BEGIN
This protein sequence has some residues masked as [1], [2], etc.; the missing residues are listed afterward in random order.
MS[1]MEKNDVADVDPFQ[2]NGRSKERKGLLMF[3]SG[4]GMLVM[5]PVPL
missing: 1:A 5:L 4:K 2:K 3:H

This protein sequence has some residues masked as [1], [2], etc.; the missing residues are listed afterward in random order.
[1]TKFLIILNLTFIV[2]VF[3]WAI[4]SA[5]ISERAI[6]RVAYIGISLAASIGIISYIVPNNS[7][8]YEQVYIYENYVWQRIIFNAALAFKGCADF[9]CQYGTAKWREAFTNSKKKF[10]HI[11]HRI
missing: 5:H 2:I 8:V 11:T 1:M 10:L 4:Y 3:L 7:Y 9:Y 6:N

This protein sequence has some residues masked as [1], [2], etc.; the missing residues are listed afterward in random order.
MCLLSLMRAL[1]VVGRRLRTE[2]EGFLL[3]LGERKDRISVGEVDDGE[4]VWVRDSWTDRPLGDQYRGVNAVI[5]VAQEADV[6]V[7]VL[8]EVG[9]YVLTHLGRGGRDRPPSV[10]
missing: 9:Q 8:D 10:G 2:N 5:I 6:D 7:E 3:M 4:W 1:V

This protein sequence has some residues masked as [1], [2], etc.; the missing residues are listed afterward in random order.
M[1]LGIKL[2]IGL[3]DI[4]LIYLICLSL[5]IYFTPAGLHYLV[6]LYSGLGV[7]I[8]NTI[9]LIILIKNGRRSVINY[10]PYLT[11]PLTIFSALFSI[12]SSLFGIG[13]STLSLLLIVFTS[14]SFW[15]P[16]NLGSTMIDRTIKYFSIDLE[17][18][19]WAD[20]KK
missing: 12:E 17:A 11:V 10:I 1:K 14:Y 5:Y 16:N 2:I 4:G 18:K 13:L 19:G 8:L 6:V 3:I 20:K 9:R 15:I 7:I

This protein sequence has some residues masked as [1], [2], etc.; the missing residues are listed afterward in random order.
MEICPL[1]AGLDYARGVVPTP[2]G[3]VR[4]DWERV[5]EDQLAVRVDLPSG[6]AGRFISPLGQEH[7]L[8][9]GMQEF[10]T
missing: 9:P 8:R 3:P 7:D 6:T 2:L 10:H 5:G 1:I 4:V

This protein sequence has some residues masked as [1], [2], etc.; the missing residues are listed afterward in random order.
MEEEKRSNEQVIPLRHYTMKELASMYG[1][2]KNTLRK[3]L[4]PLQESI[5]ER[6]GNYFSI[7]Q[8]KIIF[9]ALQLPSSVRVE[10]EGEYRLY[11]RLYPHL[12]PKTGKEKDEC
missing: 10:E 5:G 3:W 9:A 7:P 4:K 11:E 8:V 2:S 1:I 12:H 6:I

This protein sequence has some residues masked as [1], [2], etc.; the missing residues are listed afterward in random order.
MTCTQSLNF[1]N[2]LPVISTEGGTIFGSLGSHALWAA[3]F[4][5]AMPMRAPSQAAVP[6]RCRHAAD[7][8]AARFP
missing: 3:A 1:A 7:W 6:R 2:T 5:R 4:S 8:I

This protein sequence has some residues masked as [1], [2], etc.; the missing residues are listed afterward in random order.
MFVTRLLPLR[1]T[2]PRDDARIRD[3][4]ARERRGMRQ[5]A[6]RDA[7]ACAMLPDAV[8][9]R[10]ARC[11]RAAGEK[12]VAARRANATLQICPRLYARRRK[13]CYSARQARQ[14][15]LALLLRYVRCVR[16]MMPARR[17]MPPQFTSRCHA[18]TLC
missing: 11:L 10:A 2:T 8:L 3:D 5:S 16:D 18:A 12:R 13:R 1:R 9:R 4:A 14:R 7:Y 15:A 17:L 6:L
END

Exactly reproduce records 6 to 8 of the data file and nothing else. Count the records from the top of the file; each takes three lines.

This protein sequence has some residues masked as [1], [2], etc.; the missing residues are listed afterward in random order.
MEEEKRSNEQVIPLRHYTMKELASMYG[1][2]KNTLRK[3]L[4]PLQESI[5]ER[6]GNYFSI[7]Q[8]KIIF[9]ALQLPSSVRVE[10]EGEYRLY[11]RLYPHL[12]PKTGKEKDEC
missing: 10:E 5:G 3:W 9:A 7:P 4:K 11:E 8:V 2:S 1:I 12:H 6:I

This protein sequence has some residues masked as [1], [2], etc.; the missing residues are listed afterward in random order.
MTCTQSLNF[1]N[2]LPVISTEGGTIFGSLGSHALWAA[3]F[4][5]AMPMRAPSQAAVP[6]RCRHAAD[7][8]AARFP
missing: 3:A 1:A 7:W 6:R 2:T 5:R 4:S 8:I

This protein sequence has some residues masked as [1], [2], etc.; the missing residues are listed afterward in random order.
MFVTRLLPLR[1]T[2]PRDDARIRD[3][4]ARERRGMRQ[5]A[6]RDA[7]ACAMLPDAV[8][9]R[10]ARC[11]RAAGEK[12]VAARRANATLQICPRLYARRRK[13]CYSARQARQ[14][15]LALLLRYVRCVR[16]MMPARR[17]MPPQFTSRCHA[18]TLC
missing: 11:L 10:A 2:T 8:L 3:D 5:S 16:D 18:A 12:R 13:R 1:R 9:R 4:A 14:R 7:Y 15:A 17:L 6:L